Images of Waura Indians making dance costumes from buriti palm fiber and food for a curing ceremony.
Emilienne Ireland resided in a Waura village for 18 months (1982-1983) as part of her doctoral studies in Social Anthropology at Yale University. She commissioned the making of dance costumes depicted in this collection. The garments were used in a curing ceremony after she became ill while in the village. Ireland continues to work with the Waura as a project leader for the Return of the Captured Spirits project and in collaboration with documentary filmmakers.
Local Call Number(s):
NAA Photo Lot 89-37, USNM ACC 361012
Location of Other Archival Materials:
Ireland's manuscript describing "Kwahahalu and Sapukuyawa Ceremonial Masks," which was donated at the same time as this collection, can be found in the National Anthropological Archives in MS 2000-41.
Dance costumes and a scarifier donated by Ireland can be found in the Department of Anthropology in accession 361012.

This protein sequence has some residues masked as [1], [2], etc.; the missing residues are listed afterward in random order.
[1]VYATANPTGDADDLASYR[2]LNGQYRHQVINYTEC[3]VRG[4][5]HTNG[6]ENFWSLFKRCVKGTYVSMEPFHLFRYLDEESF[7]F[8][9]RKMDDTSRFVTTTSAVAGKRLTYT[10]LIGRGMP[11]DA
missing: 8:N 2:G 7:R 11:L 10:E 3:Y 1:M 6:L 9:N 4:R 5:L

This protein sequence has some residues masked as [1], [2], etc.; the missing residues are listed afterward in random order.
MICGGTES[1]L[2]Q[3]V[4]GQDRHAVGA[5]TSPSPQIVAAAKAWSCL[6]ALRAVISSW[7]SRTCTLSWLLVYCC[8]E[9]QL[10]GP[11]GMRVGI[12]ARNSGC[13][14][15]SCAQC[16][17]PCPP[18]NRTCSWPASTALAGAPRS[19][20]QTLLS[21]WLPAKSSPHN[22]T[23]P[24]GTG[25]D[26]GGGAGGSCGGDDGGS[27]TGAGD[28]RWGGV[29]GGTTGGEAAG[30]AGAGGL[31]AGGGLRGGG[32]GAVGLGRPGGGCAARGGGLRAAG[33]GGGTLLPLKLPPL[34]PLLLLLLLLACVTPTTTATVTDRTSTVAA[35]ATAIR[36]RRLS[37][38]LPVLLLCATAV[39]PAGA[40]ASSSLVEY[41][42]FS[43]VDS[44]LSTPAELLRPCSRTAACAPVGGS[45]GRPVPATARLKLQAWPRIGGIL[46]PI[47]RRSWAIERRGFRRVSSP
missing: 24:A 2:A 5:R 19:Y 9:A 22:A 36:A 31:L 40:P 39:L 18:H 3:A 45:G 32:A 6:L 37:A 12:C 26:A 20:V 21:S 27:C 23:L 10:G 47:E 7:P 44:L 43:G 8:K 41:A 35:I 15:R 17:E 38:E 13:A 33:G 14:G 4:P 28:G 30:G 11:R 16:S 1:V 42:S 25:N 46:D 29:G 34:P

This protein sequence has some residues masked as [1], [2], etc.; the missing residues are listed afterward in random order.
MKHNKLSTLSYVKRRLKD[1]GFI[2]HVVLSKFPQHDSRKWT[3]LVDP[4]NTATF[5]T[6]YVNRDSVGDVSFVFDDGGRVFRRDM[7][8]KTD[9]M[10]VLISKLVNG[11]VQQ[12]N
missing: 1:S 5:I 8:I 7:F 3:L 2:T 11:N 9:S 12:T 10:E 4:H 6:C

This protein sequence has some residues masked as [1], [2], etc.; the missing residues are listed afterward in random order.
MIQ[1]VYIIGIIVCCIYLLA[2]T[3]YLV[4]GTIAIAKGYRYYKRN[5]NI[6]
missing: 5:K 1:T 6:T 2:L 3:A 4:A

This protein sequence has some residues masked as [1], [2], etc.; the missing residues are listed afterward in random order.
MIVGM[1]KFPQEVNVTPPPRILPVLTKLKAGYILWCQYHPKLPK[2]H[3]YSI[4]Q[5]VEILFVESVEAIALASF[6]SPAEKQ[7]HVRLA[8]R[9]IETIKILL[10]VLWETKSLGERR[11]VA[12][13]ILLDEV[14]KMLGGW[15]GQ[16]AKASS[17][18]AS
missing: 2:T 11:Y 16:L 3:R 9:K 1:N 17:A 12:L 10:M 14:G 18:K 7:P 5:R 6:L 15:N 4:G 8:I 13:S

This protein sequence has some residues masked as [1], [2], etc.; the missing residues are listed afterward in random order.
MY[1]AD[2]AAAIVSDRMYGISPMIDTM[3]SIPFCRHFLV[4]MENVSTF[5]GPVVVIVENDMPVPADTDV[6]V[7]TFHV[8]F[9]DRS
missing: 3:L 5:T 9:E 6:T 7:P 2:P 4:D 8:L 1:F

The collection is open for research.
Access to the collection requires an appointment.
The bulk of the collection is comprised of images of paintings by Vladimir Kozak and his artifacts relating to Brazilian tribes, photographed by James A. Jensen at Kozak's home in Curitaba, Brazil, in September 1965. It also includes a watercolor image of body decoration at a ceremony held by the upper Xingu River tibes of Central Brazil. Additionally, there is one lithograph poster of a J. A. Jensen painting of Chief Joseph, dated 1974.
James A. Jensen (1918-1998) was a paleontologist and Director of the Earth Sciences Museum at Brigham Young University (BYU). While at BYU, he conducted fieldwork in both North and South America, at which point he may have met Vladimir Kozak. He created pastel and acrylic artwork, particularly of flowers, landscapes, and Native Americans.
Artist Vladimir Kozak was trained in Czechoslovakia in mechanical engineering, sculpture, and painting. In 1923, he immigrated to Brazil. As Kozak's interest in the Indigenous tribes of Brazil grew, he increasingly focused on painting and sculpting, particularly during the 1940s and 1950s. He also became a still photographer, film maker, and collector of Indigenous artifacts.
Subtitled "Description of artifacts collected in the Waura village, Xingu National Park Mato Grosso, Brazil, on April 8, 1983." Includes ethnographic background on the role of spirit masks, their use in ceremonial performances, and their construction. There are also notes on sound recordings, conservation of the material, and Waura words.